Second, the Treasury has already launched a legal challenge arguing against the EU’s right to set any limits on banking bonuses at all, saying that such intervention could lead to an increase in base pay and undermine financial stability. This may buttress claims by the Conservative leadership, under growing pressure from the party’s Euro-sceptics, that it is fighting back against the tide of ever-increasing EU intervention – though this is arguably one example that would find considerable support among voters.
And third, it has, through UKFI, the means by which to veto this proposal. This is what Cameron said he would do yesterday were any definitive proposal presented. But a proposed cap on the totality of pay could still leave RBS with wriggle room to pay big bonuses while its overall bonus pool declines with the sharp reduction in the size of the bank’s investment banking operations.
The issue also presents difficulties for Labour. Its position is not without ambiguity. Alastair Darling, when chancellor, was anxious to stress that the government would not be an interventionist shareholder in the taxpayer-supported banks – that it would not be a back-seat driver.
At the same time, both parties have rhetorically encouraged the need for activist institutional shareholders to do battle in the name of corporate governance.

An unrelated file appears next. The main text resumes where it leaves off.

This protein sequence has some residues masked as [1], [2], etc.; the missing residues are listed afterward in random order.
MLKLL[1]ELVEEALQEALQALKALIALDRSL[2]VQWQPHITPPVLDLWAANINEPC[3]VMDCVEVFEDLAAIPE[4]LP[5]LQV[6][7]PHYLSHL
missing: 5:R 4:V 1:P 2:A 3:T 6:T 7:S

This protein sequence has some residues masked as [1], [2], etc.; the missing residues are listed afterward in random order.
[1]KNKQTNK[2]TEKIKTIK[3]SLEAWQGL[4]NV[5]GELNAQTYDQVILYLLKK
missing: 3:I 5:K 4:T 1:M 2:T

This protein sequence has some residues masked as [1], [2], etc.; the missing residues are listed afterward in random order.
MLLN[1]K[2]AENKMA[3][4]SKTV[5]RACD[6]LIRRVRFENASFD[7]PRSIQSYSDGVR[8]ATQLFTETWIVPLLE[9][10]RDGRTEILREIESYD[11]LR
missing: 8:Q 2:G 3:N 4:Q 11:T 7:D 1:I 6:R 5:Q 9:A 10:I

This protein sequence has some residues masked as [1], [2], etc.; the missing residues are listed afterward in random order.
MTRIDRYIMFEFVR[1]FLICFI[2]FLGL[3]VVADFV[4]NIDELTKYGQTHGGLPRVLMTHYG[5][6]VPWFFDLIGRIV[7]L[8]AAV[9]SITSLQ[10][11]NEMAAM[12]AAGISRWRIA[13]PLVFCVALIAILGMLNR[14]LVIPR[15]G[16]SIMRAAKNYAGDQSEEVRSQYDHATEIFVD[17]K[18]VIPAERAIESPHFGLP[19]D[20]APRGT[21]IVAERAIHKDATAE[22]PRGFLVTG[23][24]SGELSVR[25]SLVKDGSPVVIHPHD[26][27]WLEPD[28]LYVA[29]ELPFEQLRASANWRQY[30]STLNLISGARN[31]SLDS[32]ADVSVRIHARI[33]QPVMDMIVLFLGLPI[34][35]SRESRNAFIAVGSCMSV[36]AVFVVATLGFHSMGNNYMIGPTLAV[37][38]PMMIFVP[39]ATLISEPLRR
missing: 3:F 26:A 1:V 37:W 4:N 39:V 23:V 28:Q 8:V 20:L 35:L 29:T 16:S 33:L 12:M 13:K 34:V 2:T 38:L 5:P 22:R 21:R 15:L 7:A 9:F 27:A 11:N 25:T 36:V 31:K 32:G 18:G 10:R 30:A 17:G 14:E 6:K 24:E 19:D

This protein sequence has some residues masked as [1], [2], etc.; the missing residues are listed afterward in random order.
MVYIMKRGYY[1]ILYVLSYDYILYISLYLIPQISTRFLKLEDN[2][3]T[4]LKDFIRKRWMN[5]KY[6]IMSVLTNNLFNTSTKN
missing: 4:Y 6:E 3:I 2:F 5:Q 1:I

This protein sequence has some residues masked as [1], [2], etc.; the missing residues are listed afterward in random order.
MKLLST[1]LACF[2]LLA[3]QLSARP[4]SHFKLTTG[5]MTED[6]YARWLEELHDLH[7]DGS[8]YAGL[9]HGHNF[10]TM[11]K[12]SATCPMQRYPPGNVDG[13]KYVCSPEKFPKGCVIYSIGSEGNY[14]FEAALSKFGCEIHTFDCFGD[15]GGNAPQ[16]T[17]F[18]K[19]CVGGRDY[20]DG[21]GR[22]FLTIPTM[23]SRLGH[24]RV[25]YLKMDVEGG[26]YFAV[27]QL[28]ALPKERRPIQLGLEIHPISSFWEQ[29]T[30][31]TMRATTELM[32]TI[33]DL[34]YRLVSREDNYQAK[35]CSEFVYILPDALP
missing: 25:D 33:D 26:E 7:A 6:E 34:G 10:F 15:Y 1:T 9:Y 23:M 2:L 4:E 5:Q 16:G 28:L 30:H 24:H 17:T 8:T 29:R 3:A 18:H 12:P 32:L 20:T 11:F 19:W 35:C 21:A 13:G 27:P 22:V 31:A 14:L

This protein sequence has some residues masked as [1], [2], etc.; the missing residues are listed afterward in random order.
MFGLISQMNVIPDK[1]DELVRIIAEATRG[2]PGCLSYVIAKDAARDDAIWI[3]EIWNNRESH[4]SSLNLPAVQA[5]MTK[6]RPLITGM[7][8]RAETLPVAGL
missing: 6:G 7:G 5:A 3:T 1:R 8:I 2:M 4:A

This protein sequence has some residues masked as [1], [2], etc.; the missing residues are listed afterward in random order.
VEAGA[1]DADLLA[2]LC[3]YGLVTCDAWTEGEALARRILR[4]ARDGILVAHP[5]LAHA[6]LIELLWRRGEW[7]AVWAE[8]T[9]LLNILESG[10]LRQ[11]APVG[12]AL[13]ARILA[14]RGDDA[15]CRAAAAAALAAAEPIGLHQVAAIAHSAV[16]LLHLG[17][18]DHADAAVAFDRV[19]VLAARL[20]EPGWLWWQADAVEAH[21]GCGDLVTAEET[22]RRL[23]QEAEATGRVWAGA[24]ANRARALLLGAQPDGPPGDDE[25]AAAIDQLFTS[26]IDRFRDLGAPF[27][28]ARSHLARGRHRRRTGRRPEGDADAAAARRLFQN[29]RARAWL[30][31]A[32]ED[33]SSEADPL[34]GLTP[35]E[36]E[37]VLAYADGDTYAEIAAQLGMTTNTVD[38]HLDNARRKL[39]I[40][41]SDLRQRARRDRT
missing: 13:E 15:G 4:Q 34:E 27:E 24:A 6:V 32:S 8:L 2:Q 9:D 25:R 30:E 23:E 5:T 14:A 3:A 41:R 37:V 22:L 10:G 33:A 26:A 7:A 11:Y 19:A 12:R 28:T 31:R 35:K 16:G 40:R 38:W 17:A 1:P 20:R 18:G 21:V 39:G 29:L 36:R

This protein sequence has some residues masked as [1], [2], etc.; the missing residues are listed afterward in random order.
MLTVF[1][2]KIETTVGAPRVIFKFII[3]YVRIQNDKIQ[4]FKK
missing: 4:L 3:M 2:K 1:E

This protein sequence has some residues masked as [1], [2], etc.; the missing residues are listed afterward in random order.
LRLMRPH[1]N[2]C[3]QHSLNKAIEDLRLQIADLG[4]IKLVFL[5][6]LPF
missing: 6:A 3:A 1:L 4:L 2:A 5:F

It is hard to square these two dynamics – promoting shareholder activism yet pledging to minimise government interference in commercial operations and avoid boardrooms being turned into political backgrounds. But given the continuing regulatory fines and penalties on the banks and the deeply entrenched nature of the bonus culture, the pendulum is swinging towards more robust intervention and activism.
In the past, institutional shareholders sought to exercise discreet, behind-the-scenes pressure on company boards and avoid public confrontation. There is a strong argument for such pressure to be brought to bear on large bonuses – not just the bonus pool overall – while RBS remains majority state-owned and a repayment of taxpayer support still well away. Should banks choose not to listen, the powerful veto of UKFI remains.
This, however, is by no means the end of Ed Miliband’s ambitions in the banking sphere. Tomorrow, he is set to give details of proposals to force the big high street banks to sell off branches. He wants to cap the size of the established banks and promote the growth of new banks that could challenge the “big five” – Royal Bank of Scotland, HSBC, Lloyds, Barclays, and Santander.
Closure of bank branches has become an increasingly contentious issue as millions have switched to online and mobile phone banking and branch business has sharply declined. In the words of banking analyst Ralph Silva: “What makes anybody believe that there’s a queue of people willing to buy these branches? New and smaller banks – they don’t want more branches, they want more apps.” Given the lack of appetite among new entrants to acquire branches, the perverse result could be less competition, not more.
When it comes to intervening to shape and control business activity, the instincts of politicians are rarely sound. It can result in consequences counter to the original intention. However, on bank bonuses, they have captured a powerful public mood. It is not David Cameron, but the banks themselves, that have presented Ed Miliband with the nearest thing to an open goal. And you don’t need to be Cristiano Ronaldo to score.